- It makes no sense to look at an unfiltered ratio of Follow vs. NoFollow links, at all.
- It makes no sense to look an ratio of Follow vs. NoFollow links, if you don’t normalize the links vs. domain ratio with a sitewide filter.
- It makes no sense to look at an unfiltered ratio of Follow vs. NoFollow links if a portion of those links is disavowed.
Even discussing the bulk number you saw displayed at the beginning of the article makes no sense.
That’s why I wrote 42 is the answer, as being a generic and useless answer to a generic and too simple question .
So why is a “leading SEO tool” then showing me a “x% dofollow” at all?
Why is that number even there?
We don’t know.
Some “user” told the company?
Maybe because someone said so. Maybe nobody else thought thru the complexity of relative comparisons, where normalizing data via a sitewide filter is required, if you want to avoid nonsensical results?
Why nonsensical, I hear you ask? Please go read this article, again..
Questions that make (more) sense
Here are some right questions to ask
- What keywords or topics am I trying to rank for? It makes sense to populate research in the Competitive Landscape Analyzer (CLA) with that info.
What other websites are there in the SERP? What are the top 10 or top 30 ranking pages?
A function like the above “Find competing pages” in LRT, or a simple Google search (if done right) can help you.
Be aware that some domains like Wikipedia should be gracefully excluded. There’s no point in competing with them or spending a lot of analysis budget on them.
What are your landing pages or content sections that you compare with?
Funny enough, sometimes users didn’t even have the matching content on their website. Not surprisingly, they had a hard time ranking “their website” for it. Remember what I said above - pages rank , not websites. Pages need great content. We didn’t even start looking into that.
What is my anchor text ratio ? Brand vs. money keywords. Even today, a lot of websites over-optimize their money keywords. Others are so paranoid or bad in outreach that they don’t have their money keywords in the link profile. That’s not “Penguin-safe”; that is “success-free.” Do you need some money keywords in your link profile, you ask? YES.
What is my link quality ? We haven’t even touched on the Power and Trust of links, not the Risk of Links. All we saw above was some “domain-wide rating” for the domain and the Follow vs. NoFollow link ratio. As you maybe can guess, that’s not it. Watch this video to get more examples.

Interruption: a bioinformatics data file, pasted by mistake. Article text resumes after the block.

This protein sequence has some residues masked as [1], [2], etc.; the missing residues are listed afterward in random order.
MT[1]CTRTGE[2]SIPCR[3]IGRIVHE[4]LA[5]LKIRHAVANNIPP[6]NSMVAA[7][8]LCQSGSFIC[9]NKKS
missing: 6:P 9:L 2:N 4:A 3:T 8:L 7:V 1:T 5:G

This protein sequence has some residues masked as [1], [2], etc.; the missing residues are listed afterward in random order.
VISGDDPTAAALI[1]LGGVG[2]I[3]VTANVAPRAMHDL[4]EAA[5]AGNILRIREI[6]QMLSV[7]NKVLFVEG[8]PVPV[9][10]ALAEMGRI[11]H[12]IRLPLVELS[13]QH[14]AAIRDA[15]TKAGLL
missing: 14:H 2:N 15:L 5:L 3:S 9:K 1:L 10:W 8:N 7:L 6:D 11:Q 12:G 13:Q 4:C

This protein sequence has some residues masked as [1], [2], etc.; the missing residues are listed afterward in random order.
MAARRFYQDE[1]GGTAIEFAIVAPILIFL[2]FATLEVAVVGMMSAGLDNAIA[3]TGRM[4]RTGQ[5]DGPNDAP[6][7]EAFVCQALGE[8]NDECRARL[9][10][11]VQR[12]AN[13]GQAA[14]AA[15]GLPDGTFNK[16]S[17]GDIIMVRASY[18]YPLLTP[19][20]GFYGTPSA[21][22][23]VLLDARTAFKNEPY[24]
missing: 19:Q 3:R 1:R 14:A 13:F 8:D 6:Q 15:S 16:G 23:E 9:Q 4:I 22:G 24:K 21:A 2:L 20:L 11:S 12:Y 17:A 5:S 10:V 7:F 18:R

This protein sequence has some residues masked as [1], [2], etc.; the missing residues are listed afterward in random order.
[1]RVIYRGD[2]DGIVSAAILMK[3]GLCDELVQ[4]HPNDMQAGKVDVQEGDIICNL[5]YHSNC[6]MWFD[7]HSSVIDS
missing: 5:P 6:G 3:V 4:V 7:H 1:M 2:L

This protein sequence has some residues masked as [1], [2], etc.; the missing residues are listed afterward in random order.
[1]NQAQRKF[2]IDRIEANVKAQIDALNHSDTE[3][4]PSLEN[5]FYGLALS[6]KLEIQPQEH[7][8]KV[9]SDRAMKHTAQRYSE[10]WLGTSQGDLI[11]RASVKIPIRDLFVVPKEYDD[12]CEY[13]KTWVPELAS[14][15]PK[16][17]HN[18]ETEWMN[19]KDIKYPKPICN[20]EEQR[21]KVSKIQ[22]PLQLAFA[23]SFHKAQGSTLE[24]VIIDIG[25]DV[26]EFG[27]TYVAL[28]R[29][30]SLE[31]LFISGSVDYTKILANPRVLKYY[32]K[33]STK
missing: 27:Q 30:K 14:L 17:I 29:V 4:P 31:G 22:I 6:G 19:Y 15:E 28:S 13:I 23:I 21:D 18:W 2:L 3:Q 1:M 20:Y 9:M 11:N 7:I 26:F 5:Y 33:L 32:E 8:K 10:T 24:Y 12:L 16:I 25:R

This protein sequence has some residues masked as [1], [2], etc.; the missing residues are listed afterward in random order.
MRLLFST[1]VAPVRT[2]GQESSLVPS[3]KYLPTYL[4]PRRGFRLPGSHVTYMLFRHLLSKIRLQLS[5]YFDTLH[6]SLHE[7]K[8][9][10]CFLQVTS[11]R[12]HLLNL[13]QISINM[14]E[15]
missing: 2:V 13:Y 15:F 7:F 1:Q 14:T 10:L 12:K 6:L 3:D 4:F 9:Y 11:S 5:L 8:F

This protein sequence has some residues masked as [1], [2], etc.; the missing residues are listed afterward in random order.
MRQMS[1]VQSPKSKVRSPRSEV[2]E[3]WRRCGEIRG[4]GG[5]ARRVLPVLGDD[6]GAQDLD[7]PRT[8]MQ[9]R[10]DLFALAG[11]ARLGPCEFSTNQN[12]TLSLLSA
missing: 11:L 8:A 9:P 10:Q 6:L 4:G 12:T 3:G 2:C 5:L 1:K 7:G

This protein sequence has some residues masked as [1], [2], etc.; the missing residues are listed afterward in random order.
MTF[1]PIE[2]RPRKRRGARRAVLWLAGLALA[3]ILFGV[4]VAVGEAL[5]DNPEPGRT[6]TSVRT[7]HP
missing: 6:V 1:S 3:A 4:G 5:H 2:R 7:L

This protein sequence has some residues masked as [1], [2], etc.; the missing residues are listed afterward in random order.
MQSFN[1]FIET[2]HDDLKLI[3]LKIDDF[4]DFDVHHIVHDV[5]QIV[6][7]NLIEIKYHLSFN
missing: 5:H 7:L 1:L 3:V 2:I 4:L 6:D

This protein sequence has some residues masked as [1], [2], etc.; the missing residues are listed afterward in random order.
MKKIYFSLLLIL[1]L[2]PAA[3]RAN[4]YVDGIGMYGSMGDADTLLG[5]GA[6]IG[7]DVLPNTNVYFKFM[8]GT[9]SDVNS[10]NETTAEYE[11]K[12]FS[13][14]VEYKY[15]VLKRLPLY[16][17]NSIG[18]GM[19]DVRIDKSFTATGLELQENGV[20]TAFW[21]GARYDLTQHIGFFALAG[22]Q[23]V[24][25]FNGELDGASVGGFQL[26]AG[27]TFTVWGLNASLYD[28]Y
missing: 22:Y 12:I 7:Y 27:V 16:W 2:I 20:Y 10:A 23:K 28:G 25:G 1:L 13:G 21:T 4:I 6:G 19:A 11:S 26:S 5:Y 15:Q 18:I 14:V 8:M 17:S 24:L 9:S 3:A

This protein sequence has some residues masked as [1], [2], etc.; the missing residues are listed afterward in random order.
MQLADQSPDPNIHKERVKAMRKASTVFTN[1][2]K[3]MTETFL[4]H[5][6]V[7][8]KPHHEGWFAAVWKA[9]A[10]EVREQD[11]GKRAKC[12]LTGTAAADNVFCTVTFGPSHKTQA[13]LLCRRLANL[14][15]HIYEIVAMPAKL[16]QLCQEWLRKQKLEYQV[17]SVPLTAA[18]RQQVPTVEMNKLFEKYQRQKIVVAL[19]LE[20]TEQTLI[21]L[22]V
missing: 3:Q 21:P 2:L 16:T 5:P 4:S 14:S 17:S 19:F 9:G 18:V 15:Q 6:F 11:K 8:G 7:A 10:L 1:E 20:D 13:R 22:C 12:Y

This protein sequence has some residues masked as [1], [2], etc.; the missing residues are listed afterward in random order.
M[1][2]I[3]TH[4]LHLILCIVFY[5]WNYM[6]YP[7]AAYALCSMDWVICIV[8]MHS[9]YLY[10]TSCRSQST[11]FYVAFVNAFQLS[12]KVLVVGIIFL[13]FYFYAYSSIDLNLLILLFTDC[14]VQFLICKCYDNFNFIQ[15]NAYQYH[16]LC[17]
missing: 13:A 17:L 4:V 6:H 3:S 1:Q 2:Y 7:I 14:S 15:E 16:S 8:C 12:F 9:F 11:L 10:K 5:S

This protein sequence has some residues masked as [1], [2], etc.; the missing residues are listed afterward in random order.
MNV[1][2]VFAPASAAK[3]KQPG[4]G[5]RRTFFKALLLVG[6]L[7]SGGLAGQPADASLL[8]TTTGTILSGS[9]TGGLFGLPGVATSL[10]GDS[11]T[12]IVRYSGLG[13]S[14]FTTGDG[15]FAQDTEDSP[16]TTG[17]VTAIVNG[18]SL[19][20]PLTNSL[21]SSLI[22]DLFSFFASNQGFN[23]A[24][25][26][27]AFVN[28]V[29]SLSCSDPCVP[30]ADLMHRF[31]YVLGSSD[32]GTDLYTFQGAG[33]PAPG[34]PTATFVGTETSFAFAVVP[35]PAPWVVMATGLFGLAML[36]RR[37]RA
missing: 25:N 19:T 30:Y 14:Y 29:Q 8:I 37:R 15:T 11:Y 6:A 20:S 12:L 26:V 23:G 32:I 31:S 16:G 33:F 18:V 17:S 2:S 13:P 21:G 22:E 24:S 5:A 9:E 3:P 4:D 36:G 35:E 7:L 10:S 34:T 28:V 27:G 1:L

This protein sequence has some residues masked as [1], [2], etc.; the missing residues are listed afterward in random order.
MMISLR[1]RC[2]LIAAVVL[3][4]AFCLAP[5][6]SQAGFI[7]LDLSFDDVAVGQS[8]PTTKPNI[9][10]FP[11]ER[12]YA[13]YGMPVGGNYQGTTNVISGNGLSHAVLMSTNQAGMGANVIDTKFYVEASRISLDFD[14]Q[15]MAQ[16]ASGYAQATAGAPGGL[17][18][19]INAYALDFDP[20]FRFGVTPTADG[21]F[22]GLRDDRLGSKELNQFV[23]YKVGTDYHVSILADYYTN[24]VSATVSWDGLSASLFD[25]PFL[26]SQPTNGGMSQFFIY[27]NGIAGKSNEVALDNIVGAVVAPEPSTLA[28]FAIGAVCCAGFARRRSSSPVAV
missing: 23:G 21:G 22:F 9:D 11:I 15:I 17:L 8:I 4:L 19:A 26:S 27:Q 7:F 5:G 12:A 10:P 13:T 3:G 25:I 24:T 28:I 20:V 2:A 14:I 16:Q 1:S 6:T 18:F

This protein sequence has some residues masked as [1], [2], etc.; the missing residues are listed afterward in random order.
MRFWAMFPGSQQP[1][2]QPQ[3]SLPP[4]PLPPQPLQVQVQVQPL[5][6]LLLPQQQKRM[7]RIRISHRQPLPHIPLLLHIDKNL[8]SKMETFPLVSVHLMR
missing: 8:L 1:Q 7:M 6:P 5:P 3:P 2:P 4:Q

What is my link risk ? Even if you have some great links, toxic links may be holding you back. Big time. Even those that were removed already but not crawled after disavow.
What type of links for which time? Are we talking about a static assessment here? Or would you actually like to know how many Follow links and NoFollow links you should artificially manufacture in your SEO process? The more recent link growth could be VERY different to the total backlink profile in both quality criteria or link velocity. So there are more questions.
Too many questions to answer? I hear you. It’s not easy, and for 18 years, I wake up every morning thinking about these things.
That’s why my original answer 42 will be sufficient for some that don’t take SEO and link analysis serious enough.
Just be aware that you are fooling yourself with randomness and not “research” or even “best practice,” in my opinion.
Looking at the Follow vs. NoFollow ratio is possible but should be done well.
The above screenshot from the unmentioned tool does not make sense at all.
As could be seen, that metric confused the hell out of people, having them chase goals that are not even goals, not to mention that they are comparing apples vs. peaches (remember the sitewide link filter?)
That being said - there are a lot more aspects to doing SEO and link building right, but that “Sitewide Global Unfiltered and Not-normalized Dofollow ratio” as shown above is none of them.
A word on Dofollow vs. Follow
“Dofollow” is a word popularized by a popular SEO tool. Dofollow stands for “Follow” links, or simply links.
For your understanding: links have always had a particular behavior, and there was and still is no imperative necessary to “make them followed.” Not in the meaning, and not in the HTML syntax. We could say “68% follow links” instead, and it would still be clear. However, over time the second variant has grown in popularity among new SEOs.
And what about NoFollow 2.0?
If you read the article on NoFollow 2.0 and came to the conclusion that we should analyze links in different more helpful dimensions than Follow vs. NoFollow, then I agree with you.
Let me know what you think!
I will also add some more helpful comments found in the original thread here as well, even if they are not answering the original question.